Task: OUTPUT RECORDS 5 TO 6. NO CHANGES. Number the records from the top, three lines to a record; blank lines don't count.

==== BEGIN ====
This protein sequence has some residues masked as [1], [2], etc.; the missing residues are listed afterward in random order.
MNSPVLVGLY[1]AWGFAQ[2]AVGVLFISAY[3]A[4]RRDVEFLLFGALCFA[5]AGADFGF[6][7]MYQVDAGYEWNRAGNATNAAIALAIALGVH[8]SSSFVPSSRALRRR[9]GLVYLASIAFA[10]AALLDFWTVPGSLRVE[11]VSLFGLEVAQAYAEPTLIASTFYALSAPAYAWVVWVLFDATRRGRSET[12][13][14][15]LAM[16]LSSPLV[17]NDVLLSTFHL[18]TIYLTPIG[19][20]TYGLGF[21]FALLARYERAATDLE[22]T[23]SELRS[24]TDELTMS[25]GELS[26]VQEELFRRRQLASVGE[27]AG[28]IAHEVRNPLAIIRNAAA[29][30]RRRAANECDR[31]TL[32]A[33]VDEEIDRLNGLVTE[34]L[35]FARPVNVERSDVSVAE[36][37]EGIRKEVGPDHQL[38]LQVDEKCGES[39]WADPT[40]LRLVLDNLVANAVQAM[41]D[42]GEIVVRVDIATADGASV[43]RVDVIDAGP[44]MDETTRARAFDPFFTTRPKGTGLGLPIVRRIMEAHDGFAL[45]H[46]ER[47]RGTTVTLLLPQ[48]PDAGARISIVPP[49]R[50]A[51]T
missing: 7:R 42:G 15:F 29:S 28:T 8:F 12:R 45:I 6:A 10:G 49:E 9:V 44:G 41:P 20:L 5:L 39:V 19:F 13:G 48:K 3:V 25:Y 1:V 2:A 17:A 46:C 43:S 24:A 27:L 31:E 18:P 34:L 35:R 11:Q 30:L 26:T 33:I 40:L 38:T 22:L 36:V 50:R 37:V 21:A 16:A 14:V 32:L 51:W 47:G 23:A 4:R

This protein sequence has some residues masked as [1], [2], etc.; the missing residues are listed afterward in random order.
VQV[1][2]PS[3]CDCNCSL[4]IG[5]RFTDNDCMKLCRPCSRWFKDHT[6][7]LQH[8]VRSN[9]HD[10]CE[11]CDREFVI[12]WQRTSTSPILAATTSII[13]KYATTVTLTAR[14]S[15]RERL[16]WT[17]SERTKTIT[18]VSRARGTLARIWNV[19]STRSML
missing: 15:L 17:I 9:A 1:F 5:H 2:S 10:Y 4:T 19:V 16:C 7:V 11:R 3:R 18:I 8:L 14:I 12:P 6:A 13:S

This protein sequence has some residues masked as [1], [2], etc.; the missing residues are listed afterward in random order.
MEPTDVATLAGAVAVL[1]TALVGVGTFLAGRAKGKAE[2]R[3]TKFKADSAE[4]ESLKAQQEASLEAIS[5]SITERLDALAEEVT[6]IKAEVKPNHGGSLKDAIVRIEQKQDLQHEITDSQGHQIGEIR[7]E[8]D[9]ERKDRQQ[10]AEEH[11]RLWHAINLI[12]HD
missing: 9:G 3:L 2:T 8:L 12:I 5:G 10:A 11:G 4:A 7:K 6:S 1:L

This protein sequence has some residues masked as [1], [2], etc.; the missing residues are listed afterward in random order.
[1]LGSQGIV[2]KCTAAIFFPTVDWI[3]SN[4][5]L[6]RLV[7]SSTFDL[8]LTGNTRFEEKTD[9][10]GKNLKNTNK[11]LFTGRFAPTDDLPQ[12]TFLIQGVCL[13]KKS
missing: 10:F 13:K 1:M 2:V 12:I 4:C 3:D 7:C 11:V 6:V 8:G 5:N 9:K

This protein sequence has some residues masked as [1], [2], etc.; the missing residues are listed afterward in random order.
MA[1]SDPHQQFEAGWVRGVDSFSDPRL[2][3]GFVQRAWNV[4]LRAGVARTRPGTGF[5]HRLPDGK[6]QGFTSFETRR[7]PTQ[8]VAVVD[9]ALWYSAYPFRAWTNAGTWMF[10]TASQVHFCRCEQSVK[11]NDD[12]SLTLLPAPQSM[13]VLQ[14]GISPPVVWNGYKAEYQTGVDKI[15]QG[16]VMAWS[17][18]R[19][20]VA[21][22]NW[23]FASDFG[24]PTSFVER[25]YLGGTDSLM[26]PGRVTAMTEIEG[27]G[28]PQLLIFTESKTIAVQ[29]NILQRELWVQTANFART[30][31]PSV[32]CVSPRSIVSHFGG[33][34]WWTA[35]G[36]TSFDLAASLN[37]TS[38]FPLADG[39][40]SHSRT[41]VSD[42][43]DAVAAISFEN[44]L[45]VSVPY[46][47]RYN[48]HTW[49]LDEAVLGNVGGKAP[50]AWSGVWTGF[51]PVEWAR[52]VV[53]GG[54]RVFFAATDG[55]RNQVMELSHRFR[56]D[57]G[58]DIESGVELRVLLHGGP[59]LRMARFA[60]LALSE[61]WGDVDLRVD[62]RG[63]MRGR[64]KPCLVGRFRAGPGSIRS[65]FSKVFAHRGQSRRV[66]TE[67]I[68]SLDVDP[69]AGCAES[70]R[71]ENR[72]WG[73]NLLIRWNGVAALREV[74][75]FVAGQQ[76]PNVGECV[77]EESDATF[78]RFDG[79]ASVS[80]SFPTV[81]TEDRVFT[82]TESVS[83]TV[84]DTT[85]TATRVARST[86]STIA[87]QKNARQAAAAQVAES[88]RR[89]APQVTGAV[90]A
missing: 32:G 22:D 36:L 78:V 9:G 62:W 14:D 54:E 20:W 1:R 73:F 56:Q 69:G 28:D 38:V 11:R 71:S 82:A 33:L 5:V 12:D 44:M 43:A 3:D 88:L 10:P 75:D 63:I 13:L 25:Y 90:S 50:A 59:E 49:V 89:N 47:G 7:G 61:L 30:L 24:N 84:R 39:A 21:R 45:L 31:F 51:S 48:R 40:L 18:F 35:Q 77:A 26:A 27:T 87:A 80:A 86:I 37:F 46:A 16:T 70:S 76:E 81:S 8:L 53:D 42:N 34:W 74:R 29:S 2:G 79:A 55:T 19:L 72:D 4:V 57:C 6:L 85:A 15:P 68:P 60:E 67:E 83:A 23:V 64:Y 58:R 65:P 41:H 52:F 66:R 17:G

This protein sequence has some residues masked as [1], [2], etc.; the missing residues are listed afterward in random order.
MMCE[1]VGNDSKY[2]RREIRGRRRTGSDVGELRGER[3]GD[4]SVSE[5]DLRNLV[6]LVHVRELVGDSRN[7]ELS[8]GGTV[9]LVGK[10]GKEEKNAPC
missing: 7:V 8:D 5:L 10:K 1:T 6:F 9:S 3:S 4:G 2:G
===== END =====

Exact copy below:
This protein sequence has some residues masked as [1], [2], etc.; the missing residues are listed afterward in random order.
MA[1]SDPHQQFEAGWVRGVDSFSDPRL[2][3]GFVQRAWNV[4]LRAGVARTRPGTGF[5]HRLPDGK[6]QGFTSFETRR[7]PTQ[8]VAVVD[9]ALWYSAYPFRAWTNAGTWMF[10]TASQVHFCRCEQSVK[11]NDD[12]SLTLLPAPQSM[13]VLQ[14]GISPPVVWNGYKAEYQTGVDKI[15]QG[16]VMAWS[17][18]R[19][20]VA[21][22]NW[23]FASDFG[24]PTSFVER[25]YLGGTDSLM[26]PGRVTAMTEIEG[27]G[28]PQLLIFTESKTIAVQ[29]NILQRELWVQTANFART[30][31]PSV[32]CVSPRSIVSHFGG[33][34]WWTA[35]G[36]TSFDLAASLN[37]TS[38]FPLADG[39][40]SHSRT[41]VSD[42][43]DAVAAISFEN[44]L[45]VSVPY[46][47]RYN[48]HTW[49]LDEAVLGNVGGKAP[50]AWSGVWTGF[51]PVEWAR[52]VV[53]GG[54]RVFFAATDG[55]RNQVMELSHRFR[56]D[57]G[58]DIESGVELRVLLHGGP[59]LRMARFA[60]LALSE[61]WGDVDLRVD[62]RG[63]MRGR[64]KPCLVGRFRAGPGSIRS[65]FSKVFAHRGQSRRV[66]TE[67]I[68]SLDVDP[69]AGCAES[70]R[71]ENR[72]WG[73]NLLIRWNGVAALREV[74][75]FVAGQQ[76]PNVGECV[77]EESDATF[78]RFDG[79]ASVS[80]SFPTV[81]TEDRVFT[82]TESVS[83]TV[84]DTT[85]TATRVARST[86]STIA[87]QKNARQAAAAQVAES[88]RR[89]APQVTGAV[90]A
missing: 32:G 22:D 36:L 78:V 9:G 62:W 14:D 54:E 20:W 1:R 73:F 56:Q 69:G 28:D 38:V 11:R 71:S 82:A 33:L 5:V 12:D 44:M 43:A 3:D 88:L 10:P 75:D 63:I 13:L 25:Y 90:S 50:A 59:E 49:V 89:N 47:G 7:G 61:L 30:L 24:N 84:R 39:A 21:R 45:L 31:F 51:S 48:R 40:L 18:F 35:Q 77:A 26:A 27:T 87:A 80:A 86:I 37:F 46:A 16:T 70:S 76:E 81:S 8:L 53:D 42:N 34:W 74:R 29:S 2:G 79:A 55:T 19:L 72:D 4:V 57:C 6:L 85:A 15:P 68:P 60:E 67:E 83:A 23:V 64:Y 58:R 65:P 41:H 52:F 66:R 17:G

This protein sequence has some residues masked as [1], [2], etc.; the missing residues are listed afterward in random order.
MMCE[1]VGNDSKY[2]RREIRGRRRTGSDVGELRGER[3]GD[4]SVSE[5]DLRNLV[6]LVHVRELVGDSRN[7]ELS[8]GGTV[9]LVGK[10]GKEEKNAPC
missing: 7:V 8:D 5:L 10:K 1:T 6:F 9:S 3:S 4:G 2:G